CES Unveiled

Jan 09, 2014 No Comments by

If we’re honest, parsing the trends and cool new stuff at CES could be done by attending only a couple of key events – CES Unveiled and Showstoppers – and by perusing the noteworthy products selected by the Consumer Electronics Association (the US trade body that hosts CES) that accumulate in a literal showcase at The Venetian hotel towards the end of the week.

CES Unveiled happened on Sunday night in one of the gi-mungous ballrooms at Mandalay Bay.  At 4pm the seething hordes of the geek media were let in to swarm around buffet tables groaning with free food and bars serving equally free booze.  Somewhere amidst the platters of shrimp and beef skewers there were selected brands showing their products at very many small stands.  Think tech jumble sale.  How exhibitors are selected for CES Unveiled we couldn’t say, but we hope they’re not representative of the rest of the show because most of the stuff was yawningly dull.

There were headphones from Bello and Yurbuds that were nice and nice and cheap.  Parrot appealed to the small boy not-so-well hidden in most attendees with a new 4-rotor drone, although its payload carrying ability is likely to preclude explosive ordnance, so you’re left with maybe a weeny spy camera and simple annoyance value.  For frightening old ladies a remote controlled, hovering drone is hard to beat.

Schwinn showed a sat-nav for bicycles which took the form of what looks like a light – which it is, as well – a handlebar unit that syncs with an app and then you’re in much the same territory as an in-car sat-nav as the unit guides you to your destination with blinking arrows and voice.  Whether the voice will be loud and clear enough to compete with traffic remains to be heard/seen.

Medical monitoring continues apace, whether related to fitness or health; gizmos that measure blood pressure and blood oxygen levels, for example and those nasty Fitbugs and Fitbits that measure how many steps or paces you’ve taken each day and chide you in a digitally passive-aggressive fashion if you’ve failed to measure up.  They cheer if you’ve exceeded your goals too, but who needs the approval of an app, for god’s sake?  Find some other parameters to measure what a wonderful human being you are; do charity work, give beggars money.  Where’s the app for that?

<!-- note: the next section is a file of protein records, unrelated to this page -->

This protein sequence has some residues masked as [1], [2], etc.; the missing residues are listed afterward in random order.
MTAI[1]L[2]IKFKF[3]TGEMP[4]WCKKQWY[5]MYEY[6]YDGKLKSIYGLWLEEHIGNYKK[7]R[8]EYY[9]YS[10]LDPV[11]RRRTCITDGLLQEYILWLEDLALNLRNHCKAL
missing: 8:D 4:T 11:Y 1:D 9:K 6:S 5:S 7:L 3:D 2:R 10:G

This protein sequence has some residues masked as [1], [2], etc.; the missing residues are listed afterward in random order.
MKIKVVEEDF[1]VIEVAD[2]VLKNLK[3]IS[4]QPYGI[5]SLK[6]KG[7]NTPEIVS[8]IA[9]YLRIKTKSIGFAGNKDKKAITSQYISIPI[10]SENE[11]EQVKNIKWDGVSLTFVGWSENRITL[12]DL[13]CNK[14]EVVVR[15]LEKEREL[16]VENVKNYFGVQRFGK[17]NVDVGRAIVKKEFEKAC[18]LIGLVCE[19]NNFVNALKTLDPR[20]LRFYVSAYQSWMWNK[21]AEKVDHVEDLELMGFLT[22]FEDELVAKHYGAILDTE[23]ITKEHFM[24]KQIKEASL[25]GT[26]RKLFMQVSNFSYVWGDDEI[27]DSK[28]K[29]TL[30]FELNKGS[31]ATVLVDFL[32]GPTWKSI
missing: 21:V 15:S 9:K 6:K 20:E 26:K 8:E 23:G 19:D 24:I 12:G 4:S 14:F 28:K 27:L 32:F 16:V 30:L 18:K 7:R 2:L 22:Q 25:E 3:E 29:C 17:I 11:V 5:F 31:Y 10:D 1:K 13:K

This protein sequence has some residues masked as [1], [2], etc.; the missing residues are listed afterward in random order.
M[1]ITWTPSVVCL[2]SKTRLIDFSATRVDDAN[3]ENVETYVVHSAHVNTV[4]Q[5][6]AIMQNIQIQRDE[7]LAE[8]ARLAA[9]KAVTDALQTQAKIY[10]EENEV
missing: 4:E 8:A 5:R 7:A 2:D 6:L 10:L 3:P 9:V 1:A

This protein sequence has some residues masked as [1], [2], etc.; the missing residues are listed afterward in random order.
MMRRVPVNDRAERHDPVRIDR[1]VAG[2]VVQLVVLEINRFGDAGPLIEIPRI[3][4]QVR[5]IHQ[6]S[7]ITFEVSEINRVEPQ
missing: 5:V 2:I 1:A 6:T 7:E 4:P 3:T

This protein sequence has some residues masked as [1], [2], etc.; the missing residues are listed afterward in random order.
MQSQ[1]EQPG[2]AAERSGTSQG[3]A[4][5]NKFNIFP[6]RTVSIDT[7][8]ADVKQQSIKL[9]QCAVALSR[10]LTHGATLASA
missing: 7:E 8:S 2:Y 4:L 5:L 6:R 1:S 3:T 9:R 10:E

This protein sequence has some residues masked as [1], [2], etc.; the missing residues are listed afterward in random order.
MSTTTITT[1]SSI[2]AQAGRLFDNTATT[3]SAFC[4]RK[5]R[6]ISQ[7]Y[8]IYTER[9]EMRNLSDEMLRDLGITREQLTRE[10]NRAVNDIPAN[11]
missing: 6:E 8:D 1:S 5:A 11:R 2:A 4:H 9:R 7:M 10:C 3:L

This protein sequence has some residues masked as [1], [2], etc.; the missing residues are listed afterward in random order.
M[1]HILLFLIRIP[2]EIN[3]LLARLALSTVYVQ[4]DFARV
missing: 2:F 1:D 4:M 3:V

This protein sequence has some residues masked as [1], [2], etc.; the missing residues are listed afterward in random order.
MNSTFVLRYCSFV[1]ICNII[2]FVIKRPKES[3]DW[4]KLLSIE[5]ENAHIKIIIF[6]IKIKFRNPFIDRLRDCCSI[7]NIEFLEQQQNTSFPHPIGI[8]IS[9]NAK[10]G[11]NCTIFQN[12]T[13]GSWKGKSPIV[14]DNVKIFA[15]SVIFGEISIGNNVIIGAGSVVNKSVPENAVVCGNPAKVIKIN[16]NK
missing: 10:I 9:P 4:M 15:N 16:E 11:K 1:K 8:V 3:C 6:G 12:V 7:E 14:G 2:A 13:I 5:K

Reebok were not really showing their Checklight (more here) – it was there, on a stand, but alone and without anyone to demonstrate it.  It’s principal application would be for American Football because it’s worn around the head, integrated into a skull cap, and measures force of impact by how quickly your bonce comes to a stop from having been moving very swiftly indeed.  It could work for rugby players or football goalkeepers but you’d look like a dick wearing the cap unless you had some sort of protective head-gear like a scrum cap to hide it under.  A fine idea, though, especially because it will over-ride macho denial in kids who may not want to realise they’ve been concussed.  The Checklight represents the positive side of ‘wearables’ in that it has a tangible benefit independent of the volition of the individual wearing it, unlike bugs and bits and their ilk, which seem to be virtual carrot-stick devices for morons that help them reach ‘goals’ that are often little more than sweaty navel-gazing.  Much more of such products later.